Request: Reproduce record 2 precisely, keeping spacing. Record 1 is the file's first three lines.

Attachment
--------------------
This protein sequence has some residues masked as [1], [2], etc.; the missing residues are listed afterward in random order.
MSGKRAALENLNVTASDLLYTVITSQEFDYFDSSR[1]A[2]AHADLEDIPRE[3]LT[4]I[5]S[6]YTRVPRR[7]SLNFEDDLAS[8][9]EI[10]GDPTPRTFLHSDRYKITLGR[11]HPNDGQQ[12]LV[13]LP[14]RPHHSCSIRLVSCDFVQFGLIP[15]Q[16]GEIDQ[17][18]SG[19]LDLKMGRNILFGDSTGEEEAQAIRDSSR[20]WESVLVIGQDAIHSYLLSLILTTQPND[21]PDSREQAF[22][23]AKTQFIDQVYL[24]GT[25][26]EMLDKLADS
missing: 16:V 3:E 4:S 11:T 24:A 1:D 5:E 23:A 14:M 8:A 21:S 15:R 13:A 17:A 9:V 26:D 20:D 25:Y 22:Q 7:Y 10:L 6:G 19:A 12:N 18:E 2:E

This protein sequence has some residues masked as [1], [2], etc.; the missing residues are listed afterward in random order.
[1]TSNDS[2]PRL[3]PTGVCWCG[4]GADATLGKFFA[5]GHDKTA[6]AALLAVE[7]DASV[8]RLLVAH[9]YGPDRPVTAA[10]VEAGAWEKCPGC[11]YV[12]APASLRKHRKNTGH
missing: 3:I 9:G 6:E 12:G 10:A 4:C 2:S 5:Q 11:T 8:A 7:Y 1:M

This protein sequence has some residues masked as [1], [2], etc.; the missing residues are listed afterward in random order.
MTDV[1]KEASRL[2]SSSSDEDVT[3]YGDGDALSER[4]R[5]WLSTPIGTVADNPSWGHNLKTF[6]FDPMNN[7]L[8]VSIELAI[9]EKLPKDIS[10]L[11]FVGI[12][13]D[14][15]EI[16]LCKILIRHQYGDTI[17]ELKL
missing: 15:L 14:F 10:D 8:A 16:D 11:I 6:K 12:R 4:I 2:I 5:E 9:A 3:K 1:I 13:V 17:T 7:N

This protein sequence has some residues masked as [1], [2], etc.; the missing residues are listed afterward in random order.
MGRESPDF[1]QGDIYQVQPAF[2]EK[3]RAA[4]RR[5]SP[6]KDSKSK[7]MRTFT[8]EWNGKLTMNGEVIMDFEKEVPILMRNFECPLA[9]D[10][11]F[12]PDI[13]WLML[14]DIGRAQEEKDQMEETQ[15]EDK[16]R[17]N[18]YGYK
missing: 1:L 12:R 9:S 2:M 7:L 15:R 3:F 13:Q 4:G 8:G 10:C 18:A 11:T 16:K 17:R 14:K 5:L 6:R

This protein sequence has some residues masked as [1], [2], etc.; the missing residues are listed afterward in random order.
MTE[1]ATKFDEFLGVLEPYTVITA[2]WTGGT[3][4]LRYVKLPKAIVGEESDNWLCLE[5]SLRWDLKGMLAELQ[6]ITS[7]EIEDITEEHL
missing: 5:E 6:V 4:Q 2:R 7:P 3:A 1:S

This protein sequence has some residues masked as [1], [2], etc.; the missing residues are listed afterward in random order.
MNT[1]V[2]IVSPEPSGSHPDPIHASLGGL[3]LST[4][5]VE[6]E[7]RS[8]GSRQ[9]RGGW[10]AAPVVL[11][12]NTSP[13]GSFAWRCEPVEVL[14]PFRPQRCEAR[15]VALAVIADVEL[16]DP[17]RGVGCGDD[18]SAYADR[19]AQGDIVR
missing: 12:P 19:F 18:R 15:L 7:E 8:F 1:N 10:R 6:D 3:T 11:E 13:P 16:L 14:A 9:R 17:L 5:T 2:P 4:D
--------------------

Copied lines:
This protein sequence has some residues masked as [1], [2], etc.; the missing residues are listed afterward in random order.
[1]TSNDS[2]PRL[3]PTGVCWCG[4]GADATLGKFFA[5]GHDKTA[6]AALLAVE[7]DASV[8]RLLVAH[9]YGPDRPVTAA[10]VEAGAWEKCPGC[11]YV[12]APASLRKHRKNTGH
missing: 3:I 9:G 6:E 12:G 10:A 4:C 2:S 5:Q 11:T 8:A 7:Y 1:M